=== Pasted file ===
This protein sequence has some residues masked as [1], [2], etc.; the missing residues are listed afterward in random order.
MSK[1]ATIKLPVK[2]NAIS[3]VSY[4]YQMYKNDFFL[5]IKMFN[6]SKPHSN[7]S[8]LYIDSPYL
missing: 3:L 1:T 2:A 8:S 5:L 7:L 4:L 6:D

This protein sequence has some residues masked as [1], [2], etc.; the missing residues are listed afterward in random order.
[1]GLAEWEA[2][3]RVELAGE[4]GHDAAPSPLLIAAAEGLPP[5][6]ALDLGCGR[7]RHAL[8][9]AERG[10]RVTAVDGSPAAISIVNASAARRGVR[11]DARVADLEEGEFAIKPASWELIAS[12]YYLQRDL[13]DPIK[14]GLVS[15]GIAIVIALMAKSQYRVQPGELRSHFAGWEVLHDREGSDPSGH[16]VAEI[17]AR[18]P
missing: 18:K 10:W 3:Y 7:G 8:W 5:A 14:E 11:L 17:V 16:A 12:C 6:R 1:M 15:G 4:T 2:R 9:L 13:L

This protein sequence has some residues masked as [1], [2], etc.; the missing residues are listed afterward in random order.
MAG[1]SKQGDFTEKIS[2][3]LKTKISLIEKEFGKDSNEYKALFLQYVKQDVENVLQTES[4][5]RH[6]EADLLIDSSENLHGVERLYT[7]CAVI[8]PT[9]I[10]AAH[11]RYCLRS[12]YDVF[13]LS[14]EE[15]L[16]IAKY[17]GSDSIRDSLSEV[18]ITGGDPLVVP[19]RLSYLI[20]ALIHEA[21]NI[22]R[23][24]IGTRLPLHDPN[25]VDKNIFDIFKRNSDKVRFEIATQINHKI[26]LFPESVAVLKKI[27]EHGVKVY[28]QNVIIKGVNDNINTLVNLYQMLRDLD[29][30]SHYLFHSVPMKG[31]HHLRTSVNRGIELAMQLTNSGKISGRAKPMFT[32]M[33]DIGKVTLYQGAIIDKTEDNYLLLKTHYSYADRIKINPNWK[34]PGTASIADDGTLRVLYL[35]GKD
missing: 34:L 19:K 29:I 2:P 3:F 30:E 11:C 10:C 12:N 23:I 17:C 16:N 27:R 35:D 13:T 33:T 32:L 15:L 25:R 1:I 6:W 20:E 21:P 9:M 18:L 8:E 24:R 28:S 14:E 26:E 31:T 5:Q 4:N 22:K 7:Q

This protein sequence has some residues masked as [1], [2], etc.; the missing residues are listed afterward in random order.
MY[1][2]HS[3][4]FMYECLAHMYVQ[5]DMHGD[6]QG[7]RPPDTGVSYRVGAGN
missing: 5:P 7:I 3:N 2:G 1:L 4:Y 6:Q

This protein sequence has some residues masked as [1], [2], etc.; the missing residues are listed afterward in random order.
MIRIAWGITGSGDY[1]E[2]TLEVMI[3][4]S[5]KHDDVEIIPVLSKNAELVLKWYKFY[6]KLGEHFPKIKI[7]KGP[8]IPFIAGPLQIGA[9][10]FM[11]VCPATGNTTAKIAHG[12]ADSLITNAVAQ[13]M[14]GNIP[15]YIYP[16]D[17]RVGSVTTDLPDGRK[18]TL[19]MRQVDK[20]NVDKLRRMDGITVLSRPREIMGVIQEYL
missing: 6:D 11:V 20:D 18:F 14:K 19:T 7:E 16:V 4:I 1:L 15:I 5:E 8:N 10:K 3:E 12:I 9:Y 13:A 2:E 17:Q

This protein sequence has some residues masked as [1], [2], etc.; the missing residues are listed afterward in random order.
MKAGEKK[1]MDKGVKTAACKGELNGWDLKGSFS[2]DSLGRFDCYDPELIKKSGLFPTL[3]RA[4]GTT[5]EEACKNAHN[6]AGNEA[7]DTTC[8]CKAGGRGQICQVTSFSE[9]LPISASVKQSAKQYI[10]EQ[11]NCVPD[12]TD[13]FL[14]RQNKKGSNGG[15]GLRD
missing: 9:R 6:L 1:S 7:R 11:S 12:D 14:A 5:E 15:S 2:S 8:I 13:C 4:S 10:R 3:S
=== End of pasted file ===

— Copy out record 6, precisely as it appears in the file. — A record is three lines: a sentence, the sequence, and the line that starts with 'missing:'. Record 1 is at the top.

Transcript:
This protein sequence has some residues masked as [1], [2], etc.; the missing residues are listed afterward in random order.
MKAGEKK[1]MDKGVKTAACKGELNGWDLKGSFS[2]DSLGRFDCYDPELIKKSGLFPTL[3]RA[4]GTT[5]EEACKNAHN[6]AGNEA[7]DTTC[8]CKAGGRGQICQVTSFSE[9]LPISASVKQSAKQYI[10]EQ[11]NCVPD[12]TD[13]FL[14]RQNKKGSNGG[15]GLRD
missing: 9:R 6:L 1:S 7:R 11:S 12:D 14:A 5:E 15:S 2:S 8:I 13:C 4:S 10:R 3:S